Anyway I have been looking at Josiah Mashford and yes  a Cordwainer is a shoe maker and was not George May Mashford a shoe maker which is from his death certificate. Also in the 1841 English census Josiah Mashford has his occupation as (I think it reads) Publican and shoemaker. Was not Mary Mashford nee Cann listed as a publican also in the 1841 census? Could Mary Mashford nee Cann be working for him after her husband John Mashford died?

Also I have confused myself I have a record on my Family tree maker that another possible brother of John Mashford is Robert Mashford, but I no longer know where I got this information from. The date for his birth is 1788, but if Robert Mashford was a son of John Mashford and Mary Labbett then he was born before the possible marriage of John Mashford and Mary Labbett which was in 1796.

As for Josiah Mashford (Maxwell) yes it is a close one but still a possibility. It could be if he was a drunk which there is a TROVE story about and his family had left him and he changed his name to Maxwell he just may have tried to covered his whole identity god knows he would have reasons to do so with his record. He may have told people he was from the Isle of Man. However, on the other hand it may be the wrong Josiah Mashford, but I have always found it strange there is no record for his death under the name of Mashford, but then again there is no death record for Edward Atkins either. So it does not really help much at this stage.
  The class system was very strong in England and that social aspect was just transferred to South Australia in the early 1800s. Even if Elizabeth Mashford, Lewis, Atkins was a servant that would just mean that men had trades and not allways women as there was not the same scope for women as there was foe men. However, if we look at the story again of Elizabeth and J.B Montefiore there is a clue about the class system. J.B Montefiore was upper class and he would not have hired Elizabeth Mashford if he thought she was a, well let’s say, a foul mouth dirty lower class servant. Elizabeth Mashford must have had some education and class even to be considered to be hired. The fact that she decided not to full fill her contact is not the point. The point is J.B Montefiore would not have consider her if she was from the lower class.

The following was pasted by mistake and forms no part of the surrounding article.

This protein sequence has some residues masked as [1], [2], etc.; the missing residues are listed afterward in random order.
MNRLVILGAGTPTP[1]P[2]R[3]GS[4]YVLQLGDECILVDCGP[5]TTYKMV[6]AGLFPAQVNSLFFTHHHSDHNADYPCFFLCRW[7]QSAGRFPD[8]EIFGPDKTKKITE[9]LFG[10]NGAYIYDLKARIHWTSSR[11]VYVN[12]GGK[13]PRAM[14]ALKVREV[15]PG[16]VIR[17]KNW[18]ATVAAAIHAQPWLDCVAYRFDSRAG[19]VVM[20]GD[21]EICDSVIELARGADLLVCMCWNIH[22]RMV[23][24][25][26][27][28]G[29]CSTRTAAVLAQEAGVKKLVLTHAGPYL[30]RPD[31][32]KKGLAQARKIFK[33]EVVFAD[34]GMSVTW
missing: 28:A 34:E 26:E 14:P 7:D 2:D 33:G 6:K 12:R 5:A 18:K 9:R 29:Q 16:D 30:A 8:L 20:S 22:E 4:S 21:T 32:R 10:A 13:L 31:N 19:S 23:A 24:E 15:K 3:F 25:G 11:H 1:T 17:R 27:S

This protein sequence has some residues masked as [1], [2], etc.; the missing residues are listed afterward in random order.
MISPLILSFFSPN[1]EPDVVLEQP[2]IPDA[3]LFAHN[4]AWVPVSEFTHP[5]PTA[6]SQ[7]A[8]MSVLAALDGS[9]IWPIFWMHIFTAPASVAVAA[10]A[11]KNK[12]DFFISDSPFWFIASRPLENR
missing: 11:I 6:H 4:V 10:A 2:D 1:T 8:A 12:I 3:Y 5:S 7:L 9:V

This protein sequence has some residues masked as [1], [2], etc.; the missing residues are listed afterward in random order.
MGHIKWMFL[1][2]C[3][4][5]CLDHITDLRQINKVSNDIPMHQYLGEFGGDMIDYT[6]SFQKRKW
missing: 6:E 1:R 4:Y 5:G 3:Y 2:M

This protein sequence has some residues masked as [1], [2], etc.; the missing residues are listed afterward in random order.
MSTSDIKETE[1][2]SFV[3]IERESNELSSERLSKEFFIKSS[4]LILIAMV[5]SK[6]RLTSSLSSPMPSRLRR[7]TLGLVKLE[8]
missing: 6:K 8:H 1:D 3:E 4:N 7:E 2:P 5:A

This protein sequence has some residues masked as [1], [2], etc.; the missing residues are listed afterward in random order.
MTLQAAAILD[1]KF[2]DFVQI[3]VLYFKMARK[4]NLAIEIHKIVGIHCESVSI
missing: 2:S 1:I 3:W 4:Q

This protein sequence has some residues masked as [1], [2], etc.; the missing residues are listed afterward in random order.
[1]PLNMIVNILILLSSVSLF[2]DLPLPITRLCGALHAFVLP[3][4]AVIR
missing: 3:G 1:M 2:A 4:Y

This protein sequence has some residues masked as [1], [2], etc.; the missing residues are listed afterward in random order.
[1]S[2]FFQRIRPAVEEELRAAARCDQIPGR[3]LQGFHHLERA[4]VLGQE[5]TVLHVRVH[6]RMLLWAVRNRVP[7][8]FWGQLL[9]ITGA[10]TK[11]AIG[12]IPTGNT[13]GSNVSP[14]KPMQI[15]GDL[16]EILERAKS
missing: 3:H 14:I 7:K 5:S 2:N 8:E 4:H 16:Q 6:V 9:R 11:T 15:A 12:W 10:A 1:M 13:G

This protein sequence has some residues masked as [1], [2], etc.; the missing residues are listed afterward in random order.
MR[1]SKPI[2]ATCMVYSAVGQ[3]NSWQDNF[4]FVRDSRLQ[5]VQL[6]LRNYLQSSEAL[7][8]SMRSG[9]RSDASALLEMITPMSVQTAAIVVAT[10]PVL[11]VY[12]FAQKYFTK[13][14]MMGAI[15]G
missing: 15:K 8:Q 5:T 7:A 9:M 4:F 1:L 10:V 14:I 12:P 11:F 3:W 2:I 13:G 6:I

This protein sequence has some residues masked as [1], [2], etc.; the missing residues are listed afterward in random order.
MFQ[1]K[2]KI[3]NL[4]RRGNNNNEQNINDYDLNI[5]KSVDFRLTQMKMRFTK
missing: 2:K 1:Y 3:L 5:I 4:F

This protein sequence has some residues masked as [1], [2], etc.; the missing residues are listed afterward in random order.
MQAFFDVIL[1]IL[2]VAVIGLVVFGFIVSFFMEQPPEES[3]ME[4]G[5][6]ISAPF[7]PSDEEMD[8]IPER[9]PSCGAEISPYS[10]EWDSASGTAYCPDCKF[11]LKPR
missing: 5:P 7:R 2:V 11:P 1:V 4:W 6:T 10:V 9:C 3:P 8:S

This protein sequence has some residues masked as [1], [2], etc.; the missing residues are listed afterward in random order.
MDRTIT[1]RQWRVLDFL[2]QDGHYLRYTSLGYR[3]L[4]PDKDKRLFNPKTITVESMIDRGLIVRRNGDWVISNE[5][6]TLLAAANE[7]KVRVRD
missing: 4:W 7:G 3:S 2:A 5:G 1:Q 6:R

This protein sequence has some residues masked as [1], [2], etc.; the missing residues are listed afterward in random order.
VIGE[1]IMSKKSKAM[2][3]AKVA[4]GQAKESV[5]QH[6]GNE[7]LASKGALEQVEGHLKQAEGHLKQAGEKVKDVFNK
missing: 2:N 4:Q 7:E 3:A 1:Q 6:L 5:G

MaryAnn and Jane Mashford travelled a few time to Melbourne. As far as I know people had to pay their own way interstate therefore they would have had money.
 John Cann Mashford worked from a shop as a tailor. There is no evidence that he owned the shop, but he may have rented it. Therefore money. Also do you both remember this ad below:- 

 George May Mashford had his executor as George Aldridge. If you look him up on TROVE he was a man or class and property. I do not think that George May Mashford would have named him as executor if he did not know him. Therefore the classes stayed together. And also George May Mashford in his will had his own house so he must have had some money.
Jane Mashford married George O’Brien. I know he was a painter, but he was also from an aristocratic background so he may have been a man of some standing and I do not think he would have married lower to his class.

So yes I now think the Mashford family were reasonable well off for their time. Why John Mashford’s brother, and I are pretty sure they were brother, ended up with 30 acres I do not know. John Mashford was the oldest. My date of birth for him is 1797 and the date for Josiah is 1798.